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Newspaper Archive of
The Perkins Journal
Perkins, Oklahoma
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August 11, 2010     The Perkins Journal
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August 11, 2010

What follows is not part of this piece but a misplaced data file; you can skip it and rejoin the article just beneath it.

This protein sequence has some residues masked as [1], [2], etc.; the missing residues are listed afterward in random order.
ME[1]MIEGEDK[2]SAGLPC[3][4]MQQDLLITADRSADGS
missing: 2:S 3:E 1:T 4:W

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Local THE PERKINS JOURNAL, Thursday, August 12, 2010- A3 Cimarron Valley OHCE has Fun With Tortillas Birthday" and "The More We our military boxes. Itis Bar- Patsy and Walter OWsley,, this event. Our group voted to participate and make bandanas for the children to color. Patsy Owsley made a motion and Phyllis Rodman seconded it. Our hostesses for today were Teri Ford and Connie Norrie. They served delicious refresh- ments and had decorated our tables in a "back to school" theme. They also had door prizes - delicious salsas and relishes made by Teri. Jacqui led the flag salute and the reading of our OHCE Creed. Gwen Barbaree told how we receive 86,400 sec- onds every day and should use them in the enjoyment of life. She also told us about a group that prays every day at 7 p.m. for our nation and our troops. We had one guest today, Sue Adkinson's granddaughter, Halloa Johnson. Our birthday girls for this month are: Mary Norrie, Lorayne Hughes, Jacqui Savage, and Nell Max- well. The group sang "Happy By Carla Westfall Cimarron Valley OHCE Our meeting was held in the Methodist Church in Perkins at 1 p.m. on August 9, 2010. The meeting was called to order by Jacqui Savage, our president. Connie Norrie introduced Rita Moore, a kindergarten teacher from Perkins who told us about the end of school event called the Kindergarten Rodeo. She asked if we would be interested in helping gout at It is Time Once Again for S torytime at the Library nate reading books, singing and playacting songs and fingerplays, and creating stories on the flannel board. The program continues with two crafts, and concludes with snack time, All activi- ties are related to a weekly theme. So come join us August 17, as we pretend to be dinosaurs, create a With the start of school comes the retum of story- time at the Thomas-Wilhite Memorial Library. On Tues- days at I0:30 am and 1:00 pm is Preschool Storytime. This 45 minute program is designed for children ages 2-5. Each program begins by guessing what is in the mystery bag, then we alter- POSSE 2011 to meet 2011. For those of you who may not know what the Perkins- Tryon POSSE is (Parent Organization Supporting Senior Extravaganza), is a non-profit group that promotes and rewards the excellence of seniors at Perkins-Tryon High School and provides for a safe after-graduation event (an over-night lock-in that takes place on graduation night). There will be a POSSE meeting on August 22, at 4 p.m. in the H. S. Com- mons Area. Please join us on Sunday afternoon for this meeting so we can get organized for the fundrais- ing activities for the month of September. All current seniors and their parents/ guardians need to attend this meeting. This meet- ing is critical to having a successful after-gradua- tion party for the Class of TOPS learns about the of measuring Tammy Peterman gave a visual demonstration of "The Importance of Mea- suring." She brought many examples of foods and used a digital kitchen scale and measuring cups and spoons to show the real portions of foods we normally eat! If you would like more infor- mation about the Fun Day, or about TOPS (Taking Off Pounds Sensibly) please contact Patty Pappan at 405- 334-2683 or visit tops.org or TOPSWonders.com dinosaur puppet, and read books about dinosaurs. On August 24 we take a trip through the jungle and go on a lion hunt. This free program is designed to encourage literacy among preschoolers and toddlers, as well as familiarity with the library. This program also encourages social inter- action between participants, as well as helping them to learn simple concepts such as colors, shapes, and num- bors, and encourages move- ment with their hands and bodies. Older and younger siblings and friends are always welcome to attend. For babies from birth to two years is Lapsit Story- time. Lapsit is offered the first and third Wednesday of every month at 10"30am. The next lapsit will be offered September 1. The program theme is Pajama Time. This program lasts about 20 minutes and is a simplified storytime, with several board books read, and several songs that involve movement. This program is designed to encourage early literacy and to encourage interac- tion between babies and their caregivers. For children too old for Preschool Storytime and families too busy for day- time programs, the library offers an evening Family Storytime. This storytime is geared to children ages 3- 8, and includes books read out loud, games, activities, crafts, and snacks. Every month this storytime sur- rounds a particular theme. The next Family Storytime is A Fancy Nancy Fancy Tea Party September 16. This program is open to children and their families and friends. Everyone is encouraged to attend. Registration is not required for these pro- grams. For more informa- tion call 547-5185 or visit us at 101 E. Thomas St. in downtown Perkins. Count on us for convenience! Register online today! paynecountybank.com importance TOPS OK013 met on August 5 with 17 attend- ees; 14 TOPS, 2 KOPS and 1 guest. The week's weight recording was a celebration with a net loss of 15.25 pounds!! The TOPS Biggest Loser was Linda Watkins. A skit on the TOPS and KOPS pledge was presented by Jim and Kathy Albright and Kathie Tanner. The chapter is pre- paring for a Fun Day to be held in Stillwater on August 14th. Get Together". Our roll call was answered to "what is your favorite way to use tortillas." We had 23 members present today. Carla Wesffall read last month's minutes and they were approved as read. Phyllis Rodman and Gwen Barbaree gave the lesson "Fun with Tortillas". Phyl- lis passed around a bag with flour, salt, baking powder, shortening, and water to show how tortillas are made. She told the history and the health facts about this food. It was very interesting. Thank you, Phyllis. Charlotte Parrack invited us to the library's Sit 'n Stitch on Fridays. Friends of the Library are now meet- ing in the afternoon. "Read About it Oklahoma" starts Sept. 8. This series is about Oklahoma books. There was good participation from children for the summer W0grams. Emma Lou Hardin reports that she has received one more name for SCHOOL Continued from Page A1 "We stripped layers and layers of finish off of the gym floor and put a new finish on it," Ramsey said. The trim on the buildings were also repainted to match the new construction. He said eventually the con- cession stand at the old football field will be demolished, as well as a home at the southwest comer of Third and Thomas. Neither building is being used, and both have been the object of trespassers and vandals. New construction has also being going on at the high school campus. The site is now the home of a new 8,781- square-foot Performing Arts Center. CRUELTY Continued from Page A1 which the only witness testi- fied about the deplorable con- ditions in which the animals were found last September. "This was probably the worst case of animal cruelty I've ever seen. There were 84 dogs -- one dead and another died at OSU. They were in feces and mud a foot deep. They were climbing on top of each other to get out of the mud," Payne County Undersheriff Garry McKin- nis testified. "In the house, there were cockroaches everywhere. It was in such poor condition, the defendant (later) admitted she couldn't live there," the undersheriff testified. "The animals were seized and taken to the OSU Veteri- nary Center, all turned over to them," said the undersheriff, adding that all the surviving animals were adopted. You Can Payne Bank oW Us,. www.paynecou ntybank.com Main Bank. 202 S. Main Convenience Branch 417 E. Hwy 33. Perkins, OK bara Ahring' s granddaughter. Deborah Allensworth said the Cherokee Strip Museum has placed large order for our bon- nets and dolls. Several ladies took home bonnet kits to sew and dolls to make. Charlotte Parrack reports that we have several Christmas stockings ready to fill for the children at Christmas. We voted to buy chicken from Food Pyramid for the Lion's Club dinner. Members volunteered to bring the rest of the food for the meal which will be August 16% Our busy time at the fair begins on the 17~ when we will measure and mix the ingredients for our pies. Members need to be sure to show up for their work times. Summer Council was held on July 22, 2010. Several of our members attended along with some of their husbands. Those attending were: Velda Ewing, Carla Westfall, Lorayne Hughes, Edna West- fall, Jane Flint, Pat Freeman, Geraldine and Wayne Allen,:~, and Mary and Ray Norrie~ : '. Connie Norrie told the group about the Life Center in Still- water which caters to the elderly. She handed out a list of items to bring if we would like to support his project. Next month's lesson leader will be Charlotte Parrack who will tell us about "Is your diet balanced?" The next meeting will be a lunch at the church at 12 noon on Sept. 13th. Our hostesses will be Patsy Owsley and Charlotte Par- rack. The members attending today were: Sue Adkinson, Barbara Ahring, Deborah Allensworth, Gwen Barba- ree, Jane Flint, Teri Ford, Pat Freeman, Mariuse Green, Norma Hallman, Emma I_~u Hardin, Lorayne Hughes, Nell Maxwell, Jean Mihura, Connie Norrie, Mary Norrie, Patsy Owsley, Charlotte Par- rack, Phyllis Rodman, Jacqui Savage, Grace Soutee, June Stacy, Carla Westfall, and Edna Westfall. Phase I of this project consists of a band room, choir room and a drama room. The $1,362,400 project was let for bids on May 4, 2009. The center boasts a state-of- the-art sound system, electri- cally-operated screens, and theatre stage lighting in the drama roon'L The music rooms were designed with acoustics in mind, and both contain office space, workrooms, indepen- dent practice rooms, lockers for band instruments, and a storage area for band uniforms. The spacious choir room is also home to a baby grand piano, which was donated to the school by former super- intendent Cecil and Carol Acuff. The Performing Arts Center, which sits just to the west of the existing high school build- ing on east Highway 33, was designed for the addition of an auditorium in the future. "We're all very happy with [the new buildings]," Ramsey said, noting the school board and administration are very conscious of the growth of the school district during the past several years. "We have an eye to the future," he said. "During the next year to 18 months, I will probably be recommending we work on getting a new cafeteria at the junior high school and a new classroom at the elementary school." The undersheriff person- ally took care of 18 of the animals at his residence, he testified. "The long-haired dogs were matted with open sores. There were cockroaches and eggs on the bodies of the dogs," the undersheriff tes- tiffed. "There were dogs in the house including pups with no access to water in cages," the undersheriff testified. The undersheriff said he had been in law enforce- ment for 30 years and called it "the worst case of animal abuse I've ever seen." The judge ordered Middle- ton to pay restititution for the expenses incurred by the Sheriff's Office in caring for the animals "in an amount to be agreed on by the defense and the District Attorney -- if they fail to agree, the court will have a hearing in 90 days." After court recessed, the undersheriff told the Journal that "OSU donated spay and neuter on all of them. Our actual cost to OSU was about $4,000. All of the animals have been adopted." Although she was given the opportunity to speak in the 25-minute sentencing hearing, Middleton chose not to make a statement to the judge. Payne County Sheriff's Deputy Brandon Myers told the Journal that he had arrived on the property in Vinco on Sept. 17, 2009, about 20 minutes after a neighbor called the Sheriff's Office. "He could see a deceased dog in the yard. He wanted us to check on the other dogs as well," commented Myers, who said that he found another dead dog in the yard. Most of the dogs on the property were full-blood cocker spaniels, dachsunds or chihuahuas, he said. The animals were very malnour- ished, the deputy said. Middleton, who was not on the property, was arrested a week later, court records show. "The dogs had skin lesions . from fecal material and urine, mange and fleas. The cocker spaniels had hair mats so full of feces that they had diffi- culty walking," Myers said. "When we got to the OSU Vet Med Clinic, they had 11 veterinarians on standby and 20 students and technicians to start assessing the dogs. "Most of the dogs had poor body condition, averaging 0 to 3 on a scale from 0 to 9 -- with 9 being normal," Myers said. Six dogs had to be eutha- nized -- five due to suffering and one due to aggression he said. The Journal learned that Middleton was previously convicted of animal cruelty in Missouri where she was given a one-year suspended sentence with two years' unsupervised PrObation for 14 misdemeanor counts in 2002, records show. Over 200 dogs and a few cats were seized from Middieton when she lived in West Plains, Mo., Christine Portman, Animal Cruelty Task Force Coordinator for the Humane Society of Mis- souri, told the Journal. In placing Middleton on a five-year suspended sentence for the felony crime of animal cruelty in Payne County, the judge Friday emphasized that a condition of her probation is "to not own any animal or other domestic pet at all -- permanently or temporar- ily."